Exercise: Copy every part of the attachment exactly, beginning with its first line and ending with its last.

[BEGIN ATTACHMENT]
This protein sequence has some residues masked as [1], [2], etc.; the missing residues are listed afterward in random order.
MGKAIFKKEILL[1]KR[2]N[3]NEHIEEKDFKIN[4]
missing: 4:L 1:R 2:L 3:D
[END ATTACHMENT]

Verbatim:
This protein sequence has some residues masked as [1], [2], etc.; the missing residues are listed afterward in random order.
MGKAIFKKEILL[1]KR[2]N[3]NEHIEEKDFKIN[4]
missing: 4:L 1:R 2:L 3:D